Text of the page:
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Nature's multipurpose utensils

Gourds have been used to make everything from soup ladles to birdhouses.

Writer:

Linda Geist
Writer
University of Missouri Extension
Phone: 573-882-9185
Email: GeistLi@missouri.edu

Photo available for this release:

Lagenaria gourd divided to serve as spoons.

Credit: Photo by T.K. Naliaka via Wikimedia Commons. Shared under a Creative Commons license (CC BY-SA 4.0).

Published: Thursday, Oct. 5, 2017

Story source:

David H. Trinklein, 573-882-9631

Your Show-Me Garden: MU Extension brings you gardening tips from experts around the state.

COLUMBIA, Mo. – Our ancestors couldn’t go to the hardware store or shopping mall to buy utensils and other household essentials. Instead, they improvised with items found in nature. The dried fruit of several members of the cucumber family proved useful for many purposes, said University of Missouri Extension horticulturist David Trinklein.

Today, we call these plants gourds, and they may be among the first domesticated plant species, dating back as early as 13,000 B.C.

Members of the genus Lagenaria produce white flowers that open at night and have soft, delicate foliage. Most bear fruit that have thick, hard shells when dried. This makes them useful for items such as ladles, dippers, spoons and containers. Native Americans made gourds into birdhouses to attract purple martins, which helped with insect control.

The fibrous interior of gourds from the genus Luffa has been used for items as diverse as oil filters, life preservers, scrubbing sponges (called “luffas” or “loofahs”), hats and upholstery.

Most of the colorful gourds people use for autumn decoration belong to the genus Cucurbita. They are close relatives of pumpkin. Members of this genus produce yellow flowers that open during the day and have coarser foliage than the white-flowers types. Examples include the pear, egg, orange, spoon, bicolor and warted gourds.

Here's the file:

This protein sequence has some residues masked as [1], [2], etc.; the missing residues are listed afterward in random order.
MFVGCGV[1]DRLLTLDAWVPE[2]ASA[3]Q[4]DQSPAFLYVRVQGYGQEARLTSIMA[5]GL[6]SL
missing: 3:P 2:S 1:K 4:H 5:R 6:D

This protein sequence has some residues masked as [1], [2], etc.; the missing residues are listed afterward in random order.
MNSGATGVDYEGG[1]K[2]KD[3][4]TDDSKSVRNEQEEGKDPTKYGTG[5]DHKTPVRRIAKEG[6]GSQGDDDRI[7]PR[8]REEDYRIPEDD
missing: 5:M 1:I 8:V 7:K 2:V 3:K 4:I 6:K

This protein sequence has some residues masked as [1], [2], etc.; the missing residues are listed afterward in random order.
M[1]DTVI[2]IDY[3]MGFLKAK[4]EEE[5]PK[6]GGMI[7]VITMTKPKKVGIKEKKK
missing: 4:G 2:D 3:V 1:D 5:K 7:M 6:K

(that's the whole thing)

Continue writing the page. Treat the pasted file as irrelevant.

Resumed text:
If you have gourds in your garden, harvest small ornamental gourds as soon as rinds mature and harden. Cut them from the main vine, allowing a small portion of the stem to remain attached. Whether harvested or purchased, fresh gourds need to cure for several weeks in a warm, dry area with good air circulation. After curing, dip or coat them with a household disinfectant to prevent storage diseases. A light coat of wax also protects them from disease and gives them an attractive sheen.

Leave the hard-shelled gourds on the vines until vines die or freeze in late fall. Freezing does not harm mature gourds but it causes immature ones to collapse. Store hard-shelled gourds in a warm, dry area to cure. For most types, curing takes about four months. Curing is finished when the seeds inside the gourd rattle when shaken. The gourd can then be sanded, sawed, painted or polished.

“For adventuresome gardeners, saving seeds from gourds can be interesting,” said Trinklein. Cucurbits freely cross-pollinate, so seeds saved from gourds grown in the garden will likely produce fruit of different shapes, sizes and colors. “More likely than not, very few of the offspring will resemble the fruit from which the seed was saved.”

For more information, see David Trinklein’s article about gourds in the August 2015 issue of “Missouri Environment & Garden” at ipm.missouri.edu/MEG/?ID=347.

Gourd trivia

• Gourds were used as life preservers in ancient China.

• For a brief time in the early 1800s, gourds served as the official currency of Haiti. Today, Haiti’s currency unit is still called the “gourde.”

• The papery, winged seed of the climbing gourd has a wingspan of 5 inches. It reportedly inspired the design of early aircraft and gliders.

• According to the Guinness Book of World Records, the world’s longest gourd grew in China in 2008. It measured an astonishing 14 feet, 11 inches.

• East Africans often give gourds with picture stories carved on them as wedding gifts.

• Ricky Ricardo’s bongo drum in the television sitcom “I Love Lucy” was made from a zucca gourd. The zucca gourd frequently grows to 50 pounds or more.